Trump’s troubles were evident here in Nashua, a commuter exurb of Boston, where six women in a knitting circle were lounging on the couches and armchairs of a yarn shop the other day talking about — what else? — Trump. They were Republicans, Democrats and independents, all of them moms — and all of them ready to give him a permanent timeout.
“You just want to smack him,” said Pam Harrison, 56, who voted for Republican Mitt Romney four years ago.
Watching Trump debate reminded Kristen Schwartz, 40, of dinner-table conversations with her in-laws: “It’s not polite to interrupt people, but if you stop to breathe or think about your point, they just talk over you and the conversation just gets louder and louder and louder.”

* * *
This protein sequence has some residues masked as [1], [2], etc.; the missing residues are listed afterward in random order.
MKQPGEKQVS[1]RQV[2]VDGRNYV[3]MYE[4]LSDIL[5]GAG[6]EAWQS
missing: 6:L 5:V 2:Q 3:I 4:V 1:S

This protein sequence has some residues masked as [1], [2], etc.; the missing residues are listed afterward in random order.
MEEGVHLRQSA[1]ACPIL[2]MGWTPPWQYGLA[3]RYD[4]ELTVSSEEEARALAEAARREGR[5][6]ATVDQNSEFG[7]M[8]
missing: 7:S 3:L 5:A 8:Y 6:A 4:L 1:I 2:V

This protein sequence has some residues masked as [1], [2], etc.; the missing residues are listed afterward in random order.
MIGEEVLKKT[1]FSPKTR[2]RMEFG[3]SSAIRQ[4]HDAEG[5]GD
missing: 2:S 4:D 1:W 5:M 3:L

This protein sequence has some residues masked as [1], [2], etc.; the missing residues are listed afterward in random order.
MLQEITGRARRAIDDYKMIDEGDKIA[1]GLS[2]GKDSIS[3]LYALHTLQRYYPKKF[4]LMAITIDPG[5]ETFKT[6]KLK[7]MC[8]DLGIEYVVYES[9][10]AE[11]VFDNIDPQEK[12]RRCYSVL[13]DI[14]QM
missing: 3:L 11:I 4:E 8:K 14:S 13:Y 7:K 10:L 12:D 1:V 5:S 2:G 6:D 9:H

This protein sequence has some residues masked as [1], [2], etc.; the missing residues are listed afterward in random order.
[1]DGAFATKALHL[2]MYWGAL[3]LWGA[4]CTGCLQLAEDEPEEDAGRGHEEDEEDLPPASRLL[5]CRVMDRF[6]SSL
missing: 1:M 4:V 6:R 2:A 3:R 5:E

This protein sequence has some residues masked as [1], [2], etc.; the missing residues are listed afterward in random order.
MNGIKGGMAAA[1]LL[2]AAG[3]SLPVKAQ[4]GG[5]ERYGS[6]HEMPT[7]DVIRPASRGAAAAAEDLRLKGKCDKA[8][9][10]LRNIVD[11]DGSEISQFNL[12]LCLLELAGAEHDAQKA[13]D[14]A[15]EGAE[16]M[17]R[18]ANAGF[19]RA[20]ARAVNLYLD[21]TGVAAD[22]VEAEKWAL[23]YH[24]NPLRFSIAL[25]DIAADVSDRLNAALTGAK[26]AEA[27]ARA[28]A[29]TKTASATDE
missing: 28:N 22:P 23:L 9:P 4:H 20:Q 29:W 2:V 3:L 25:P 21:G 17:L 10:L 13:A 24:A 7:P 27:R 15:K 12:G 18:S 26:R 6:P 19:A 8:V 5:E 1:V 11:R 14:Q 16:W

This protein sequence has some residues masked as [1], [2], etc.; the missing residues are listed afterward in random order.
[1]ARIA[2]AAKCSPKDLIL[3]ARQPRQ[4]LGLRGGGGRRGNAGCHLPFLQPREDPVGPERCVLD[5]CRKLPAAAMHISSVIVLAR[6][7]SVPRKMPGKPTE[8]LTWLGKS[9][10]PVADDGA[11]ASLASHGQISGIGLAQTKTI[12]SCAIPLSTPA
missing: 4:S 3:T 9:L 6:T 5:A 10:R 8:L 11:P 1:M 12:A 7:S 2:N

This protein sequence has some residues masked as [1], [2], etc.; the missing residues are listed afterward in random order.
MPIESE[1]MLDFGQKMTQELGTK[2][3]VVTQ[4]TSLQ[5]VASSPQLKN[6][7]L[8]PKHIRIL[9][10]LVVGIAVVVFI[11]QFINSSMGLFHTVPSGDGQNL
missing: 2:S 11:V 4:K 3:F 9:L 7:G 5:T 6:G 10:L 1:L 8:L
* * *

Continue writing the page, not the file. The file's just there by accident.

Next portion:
In an unnerving campaign season, what keeps their anxieties in check is the belief of Sandy Zielie, 46, the shop’s owner: “Women are going to save this country this election.”
Female voters may not save the country in the way the knitters of Nashua would like, but they almost certainly will swing the election. Clinton and Trump are targeting many intersecting groups and subgroups of swing voters, but strategists for both campaigns said white women with college degrees are at the top of their lists.